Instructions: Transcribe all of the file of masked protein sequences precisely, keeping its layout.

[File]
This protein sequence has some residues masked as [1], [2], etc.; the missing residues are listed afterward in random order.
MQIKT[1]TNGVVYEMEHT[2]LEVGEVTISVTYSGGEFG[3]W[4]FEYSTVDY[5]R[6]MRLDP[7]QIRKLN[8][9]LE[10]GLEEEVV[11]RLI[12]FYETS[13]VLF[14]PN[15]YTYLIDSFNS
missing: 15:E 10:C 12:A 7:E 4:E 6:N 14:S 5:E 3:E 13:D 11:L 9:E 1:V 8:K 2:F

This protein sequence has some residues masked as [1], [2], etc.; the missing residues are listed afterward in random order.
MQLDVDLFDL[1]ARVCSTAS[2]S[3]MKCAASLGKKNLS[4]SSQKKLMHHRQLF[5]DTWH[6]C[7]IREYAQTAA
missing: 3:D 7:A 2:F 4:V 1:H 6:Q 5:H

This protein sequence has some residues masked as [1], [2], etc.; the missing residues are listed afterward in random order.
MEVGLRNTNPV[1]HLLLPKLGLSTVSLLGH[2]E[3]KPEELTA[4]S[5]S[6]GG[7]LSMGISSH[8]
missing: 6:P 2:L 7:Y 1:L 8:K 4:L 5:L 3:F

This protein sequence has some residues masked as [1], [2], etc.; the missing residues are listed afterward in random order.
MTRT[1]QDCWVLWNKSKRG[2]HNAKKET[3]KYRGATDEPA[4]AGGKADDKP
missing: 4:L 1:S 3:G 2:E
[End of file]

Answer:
This protein sequence has some residues masked as [1], [2], etc.; the missing residues are listed afterward in random order.
MQIKT[1]TNGVVYEMEHT[2]LEVGEVTISVTYSGGEFG[3]W[4]FEYSTVDY[5]R[6]MRLDP[7]QIRKLN[8][9]LE[10]GLEEEVV[11]RLI[12]FYETS[13]VLF[14]PN[15]YTYLIDSFNS
missing: 15:E 10:C 12:A 7:E 4:E 6:N 14:S 5:E 3:E 13:D 11:L 9:E 1:V 8:K 2:F

This protein sequence has some residues masked as [1], [2], etc.; the missing residues are listed afterward in random order.
MQLDVDLFDL[1]ARVCSTAS[2]S[3]MKCAASLGKKNLS[4]SSQKKLMHHRQLF[5]DTWH[6]C[7]IREYAQTAA
missing: 3:D 7:A 2:F 4:V 1:H 6:Q 5:H

This protein sequence has some residues masked as [1], [2], etc.; the missing residues are listed afterward in random order.
MEVGLRNTNPV[1]HLLLPKLGLSTVSLLGH[2]E[3]KPEELTA[4]S[5]S[6]GG[7]LSMGISSH[8]
missing: 6:P 2:L 7:Y 1:L 8:K 4:L 5:L 3:F

This protein sequence has some residues masked as [1], [2], etc.; the missing residues are listed afterward in random order.
MTRT[1]QDCWVLWNKSKRG[2]HNAKKET[3]KYRGATDEPA[4]AGGKADDKP
missing: 4:L 1:S 3:G 2:E